Monday, 5 October 2009

The heritage of expectancy

The first roundtable I attended at the IFACCA World Summit on Arts & Culture focused on the likely effects of recession on intercultural dialogue. Shelagh Wright drew on ‘After the Crunch’ for her introduction, with some especially telling comments about the ‘phony hierarchy and dodgy advocacy’ that limits much British debate. Even more challenging was the contribution from Farai Mpfunya of the Culture Fund of Zimbabwe Trust. He drew on 8 years of official recession in Zimbabwe to suggest a more fundamental questioning of our ways of life was necessary. He used a phrase I found really resonant in describing what he hoped to pass on to his family, ‘the heritage of expectancy’.

This led to a discussion about who was actually wealthier (and/or perhaps healthier) – people/countries with huge amount of credit/debt leading to spending power, or those with no access to credit, but therefore correspondingly little debt? Farai's phrase also echoed many conversations I've had in the North East about the so-called lack of aspiration in the region's young people, and whether actually what is missing is not so much aspiration as expectation - the lack of which will eventually quash many people's hopes.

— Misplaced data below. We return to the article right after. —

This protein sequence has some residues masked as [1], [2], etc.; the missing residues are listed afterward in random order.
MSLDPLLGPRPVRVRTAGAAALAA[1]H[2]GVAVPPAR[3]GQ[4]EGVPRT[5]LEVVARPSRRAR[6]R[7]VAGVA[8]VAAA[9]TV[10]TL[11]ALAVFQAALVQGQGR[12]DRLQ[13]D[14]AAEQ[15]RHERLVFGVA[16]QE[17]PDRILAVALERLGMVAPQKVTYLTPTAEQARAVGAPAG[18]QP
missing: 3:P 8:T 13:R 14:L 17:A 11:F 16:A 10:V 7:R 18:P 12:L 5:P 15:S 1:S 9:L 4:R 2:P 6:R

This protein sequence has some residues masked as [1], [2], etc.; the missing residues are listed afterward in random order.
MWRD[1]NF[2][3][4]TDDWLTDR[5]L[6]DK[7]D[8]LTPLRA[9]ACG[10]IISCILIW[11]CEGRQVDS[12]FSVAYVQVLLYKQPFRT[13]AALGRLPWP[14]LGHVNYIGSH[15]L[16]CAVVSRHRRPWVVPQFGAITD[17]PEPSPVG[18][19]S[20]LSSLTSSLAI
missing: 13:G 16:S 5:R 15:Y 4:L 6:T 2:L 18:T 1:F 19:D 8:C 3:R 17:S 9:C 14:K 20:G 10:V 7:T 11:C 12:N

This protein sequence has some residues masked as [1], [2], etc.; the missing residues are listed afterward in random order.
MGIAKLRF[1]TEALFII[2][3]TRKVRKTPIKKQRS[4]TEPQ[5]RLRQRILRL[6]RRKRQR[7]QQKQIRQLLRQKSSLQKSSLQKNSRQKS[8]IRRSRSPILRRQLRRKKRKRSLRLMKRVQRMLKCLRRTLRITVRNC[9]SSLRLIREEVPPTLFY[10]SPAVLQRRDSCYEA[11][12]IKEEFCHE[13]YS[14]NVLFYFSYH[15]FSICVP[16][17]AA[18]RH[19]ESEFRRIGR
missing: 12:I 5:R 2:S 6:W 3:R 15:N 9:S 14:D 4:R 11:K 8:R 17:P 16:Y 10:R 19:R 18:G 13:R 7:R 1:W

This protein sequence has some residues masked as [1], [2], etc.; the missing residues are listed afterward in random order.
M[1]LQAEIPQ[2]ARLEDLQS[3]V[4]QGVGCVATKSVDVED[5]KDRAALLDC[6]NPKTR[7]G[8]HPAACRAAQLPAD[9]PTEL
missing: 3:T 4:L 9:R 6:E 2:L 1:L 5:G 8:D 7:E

In the context of recession, however, the phrase is more debatable. It struck me there was in the cultural sector's thinking, as in the general population's, a continuum, only part of which was actually healthy. This continuum might go something like this:

Despondency - Aspiration - Expectation - Optimism -Entitlement -Dependency

Discussing the different ways of investing in culture, notions of trust and social capital became central to emerging out of the recession in a healthy manner. There being no genuine dialogue without trust, for instance, and the connections which make up social capital building trust, potentially forming a virtuous circle. But holding the centre of that continuum above is perhaps also dependent on the health of our social capital. (I'm picturing trying to keep a seesaw balanced on your own - you need to avoid both ends.)

What might this mean practically in the cultural sector? Well, perhaps things like:
  • leading organisations playing prominent roles in creating apprenticeship and other development opportunities
  • funders not colluding with dependency
  • an increased focus on sharing of stories to create a heritage of healthy expectancy
  • (even) more collaborative working and social networking
  • avoiding business as usual.

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